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FOOD REVIEW: ROSE. RABBIT. LIE.

Jan 29, 2014 3:41pm

You have probably seen the billboards, the blogger posts, the banner ads, the news spots, and maybe even the TV commercials (apparently people still watch TV?). Even a faux demonstration of grammarians protesting the gross...

PIZZA MAKING ART

Jan 08, 2014 2:19pm
<p>Mark Farina</p>

Mark Farina

When people say “house music,” they’re talking about one of two things. Either they’re referring to the largely underground, groove-heavy electronic music subgenre infused with R&B, funk, world music and disco … or they’re using it as a catch-all description for any song with a 4/4 dance beat, especially those on the pop charts. And when a Vegas club claims to champion house music, you can bet it means the latter and not the former.

This difference became apparent on Saturday, June 2, at Marquee Dayclub at the Cosmopolitan. The popular pool spot had scheduled and advertised an afternoon exclusively featuring authentic house music DJs, co-headlined by West Coast house favorites Miguel Migs and Mark Farina. But when it was time for Farina’s set, he was asked to leave the decks.

So what happened? “It was the end of the afternoon and management made a decision to reschedule him for another day,” said a rep from Marquee. However, Farina said on his Twitter account that his crewmember was told the dayclub’s manager “was getting complaints from their table service crowd.” And, according to an attendee, Farina was replaced by a DJ who began playing more commercial house.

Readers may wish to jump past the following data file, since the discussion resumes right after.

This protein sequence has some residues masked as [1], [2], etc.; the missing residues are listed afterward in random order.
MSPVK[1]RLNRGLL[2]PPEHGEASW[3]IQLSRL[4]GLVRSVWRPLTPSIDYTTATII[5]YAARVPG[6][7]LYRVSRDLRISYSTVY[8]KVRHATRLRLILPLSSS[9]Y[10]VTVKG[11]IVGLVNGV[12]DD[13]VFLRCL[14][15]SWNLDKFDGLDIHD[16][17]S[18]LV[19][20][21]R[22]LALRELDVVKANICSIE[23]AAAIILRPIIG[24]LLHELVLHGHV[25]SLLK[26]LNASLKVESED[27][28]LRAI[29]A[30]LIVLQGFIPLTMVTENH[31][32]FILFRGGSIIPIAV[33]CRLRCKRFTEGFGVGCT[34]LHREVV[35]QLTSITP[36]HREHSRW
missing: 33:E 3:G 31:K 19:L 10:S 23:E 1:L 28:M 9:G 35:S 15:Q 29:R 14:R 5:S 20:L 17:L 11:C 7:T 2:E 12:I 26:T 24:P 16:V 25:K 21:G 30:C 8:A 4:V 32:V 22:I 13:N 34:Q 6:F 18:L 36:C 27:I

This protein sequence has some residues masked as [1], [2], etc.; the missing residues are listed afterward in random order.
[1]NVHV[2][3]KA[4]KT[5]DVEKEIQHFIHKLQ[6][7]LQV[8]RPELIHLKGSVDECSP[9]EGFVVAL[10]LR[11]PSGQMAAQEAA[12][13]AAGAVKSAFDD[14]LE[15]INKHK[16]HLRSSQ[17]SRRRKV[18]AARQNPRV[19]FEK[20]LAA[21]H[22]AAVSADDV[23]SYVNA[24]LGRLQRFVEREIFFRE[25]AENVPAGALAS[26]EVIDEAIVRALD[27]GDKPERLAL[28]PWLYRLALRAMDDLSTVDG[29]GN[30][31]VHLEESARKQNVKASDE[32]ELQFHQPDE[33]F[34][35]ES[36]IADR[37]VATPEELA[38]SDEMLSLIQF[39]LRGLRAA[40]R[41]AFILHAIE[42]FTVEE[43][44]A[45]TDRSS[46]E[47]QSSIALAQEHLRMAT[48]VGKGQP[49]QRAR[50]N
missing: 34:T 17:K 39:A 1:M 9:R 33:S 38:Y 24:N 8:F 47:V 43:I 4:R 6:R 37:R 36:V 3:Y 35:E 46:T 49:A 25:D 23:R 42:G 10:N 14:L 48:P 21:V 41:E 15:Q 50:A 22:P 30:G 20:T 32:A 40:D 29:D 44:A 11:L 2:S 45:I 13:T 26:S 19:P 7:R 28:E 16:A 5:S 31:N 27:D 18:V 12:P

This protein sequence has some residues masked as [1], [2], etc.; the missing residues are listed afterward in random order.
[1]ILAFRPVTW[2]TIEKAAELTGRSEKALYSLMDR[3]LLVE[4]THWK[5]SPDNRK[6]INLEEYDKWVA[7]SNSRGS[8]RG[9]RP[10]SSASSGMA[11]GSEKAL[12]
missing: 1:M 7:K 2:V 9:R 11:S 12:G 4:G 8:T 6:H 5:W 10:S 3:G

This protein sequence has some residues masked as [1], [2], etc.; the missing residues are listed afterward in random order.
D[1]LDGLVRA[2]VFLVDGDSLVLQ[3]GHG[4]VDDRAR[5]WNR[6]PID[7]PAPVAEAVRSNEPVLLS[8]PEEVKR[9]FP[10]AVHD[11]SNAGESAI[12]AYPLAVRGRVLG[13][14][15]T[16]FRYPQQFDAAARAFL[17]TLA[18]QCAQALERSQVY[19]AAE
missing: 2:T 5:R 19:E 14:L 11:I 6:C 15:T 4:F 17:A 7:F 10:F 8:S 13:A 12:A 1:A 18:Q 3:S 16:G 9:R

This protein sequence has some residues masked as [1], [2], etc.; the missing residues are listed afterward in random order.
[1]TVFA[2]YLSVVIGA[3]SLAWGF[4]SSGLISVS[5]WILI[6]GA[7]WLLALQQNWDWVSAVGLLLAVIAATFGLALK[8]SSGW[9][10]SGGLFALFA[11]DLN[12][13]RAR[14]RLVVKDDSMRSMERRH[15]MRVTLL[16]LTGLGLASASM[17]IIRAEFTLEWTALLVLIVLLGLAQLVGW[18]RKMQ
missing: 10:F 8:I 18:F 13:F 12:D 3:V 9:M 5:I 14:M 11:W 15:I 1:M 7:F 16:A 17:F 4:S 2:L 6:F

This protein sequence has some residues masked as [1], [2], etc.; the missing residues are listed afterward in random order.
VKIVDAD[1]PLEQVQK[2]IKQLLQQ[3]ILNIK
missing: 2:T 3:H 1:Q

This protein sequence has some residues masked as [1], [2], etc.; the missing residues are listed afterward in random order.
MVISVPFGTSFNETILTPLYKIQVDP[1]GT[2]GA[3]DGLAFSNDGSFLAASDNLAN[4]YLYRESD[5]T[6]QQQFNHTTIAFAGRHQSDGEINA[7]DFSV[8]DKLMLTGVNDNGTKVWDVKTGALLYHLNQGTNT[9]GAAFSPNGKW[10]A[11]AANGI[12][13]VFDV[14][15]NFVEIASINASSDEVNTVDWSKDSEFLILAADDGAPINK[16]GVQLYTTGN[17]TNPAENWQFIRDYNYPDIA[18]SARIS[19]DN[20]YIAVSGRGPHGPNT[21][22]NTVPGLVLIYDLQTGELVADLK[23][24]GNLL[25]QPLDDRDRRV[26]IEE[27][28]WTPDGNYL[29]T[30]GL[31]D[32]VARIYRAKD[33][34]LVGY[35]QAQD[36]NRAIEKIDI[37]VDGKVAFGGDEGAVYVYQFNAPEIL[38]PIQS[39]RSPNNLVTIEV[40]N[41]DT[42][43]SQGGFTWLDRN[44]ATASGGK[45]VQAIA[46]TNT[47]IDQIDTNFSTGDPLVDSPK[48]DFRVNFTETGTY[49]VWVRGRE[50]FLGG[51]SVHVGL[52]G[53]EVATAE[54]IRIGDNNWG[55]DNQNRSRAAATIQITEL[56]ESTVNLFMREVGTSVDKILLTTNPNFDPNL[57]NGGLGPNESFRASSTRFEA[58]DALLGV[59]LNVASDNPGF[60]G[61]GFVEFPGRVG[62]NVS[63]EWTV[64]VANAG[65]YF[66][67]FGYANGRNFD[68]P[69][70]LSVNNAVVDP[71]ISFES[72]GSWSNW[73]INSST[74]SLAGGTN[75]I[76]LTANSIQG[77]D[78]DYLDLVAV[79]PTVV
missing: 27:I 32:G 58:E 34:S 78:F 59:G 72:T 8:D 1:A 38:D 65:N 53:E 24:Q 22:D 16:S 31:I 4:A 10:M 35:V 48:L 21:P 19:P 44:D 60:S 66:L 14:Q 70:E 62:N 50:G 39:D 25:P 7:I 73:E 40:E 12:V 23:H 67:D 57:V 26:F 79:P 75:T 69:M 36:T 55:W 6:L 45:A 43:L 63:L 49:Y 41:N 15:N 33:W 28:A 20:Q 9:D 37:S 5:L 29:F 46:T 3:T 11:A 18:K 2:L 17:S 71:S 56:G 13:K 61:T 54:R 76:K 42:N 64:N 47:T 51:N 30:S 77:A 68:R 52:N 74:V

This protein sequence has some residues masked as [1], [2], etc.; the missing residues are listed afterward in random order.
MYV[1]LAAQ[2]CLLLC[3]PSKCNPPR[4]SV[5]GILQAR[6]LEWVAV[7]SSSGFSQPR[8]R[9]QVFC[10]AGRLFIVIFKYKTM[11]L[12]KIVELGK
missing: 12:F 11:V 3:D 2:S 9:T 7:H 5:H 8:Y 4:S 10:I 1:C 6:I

This is hardly a common occurrence for a dance music veteran and pioneer — or even at Marquee, which famously opened with electronic dance music on both weekend nights and openly touted its house credentials. But it’s happened before. DJ Jazzy Jeff was pulled from the Surrender booth in 2010, reportedly due to his musical selections, and in 2001, the former Club Ra benched house duo Deep Dish after an athlete VIP demanded to hear hip-hop.

Furthermore, Marquee, which led all national dance spots in earnings last year, doesn’t make the majority of its dough at the box office or its bars — that $70 million largely comes from its bottle-service sales and the rental of its cabanas, both typically costing a visiting party in the thousands.

If Farina’s assertion is true, the incident couldn’t have happened at a worse time for Marquee: It’s one of the host venues for Electric Daisy Carnival week. Now’s not the time to have your musical integrity called into question. Farina may have been resigned about his ouster, but if underground house legend Danny Tenaglia — who once berated sound techs at the former C2K in front of a packed club — is so much as looked at the wrong way by the bottle-service clubbers he so loathes during his June 11 gig at Marquee’s pool, expect a lot more noise and headlines. (Farina returns to The Cosmopolitan to play a free evening Boulevard Pool party on June 7.) MIKE PREVATT

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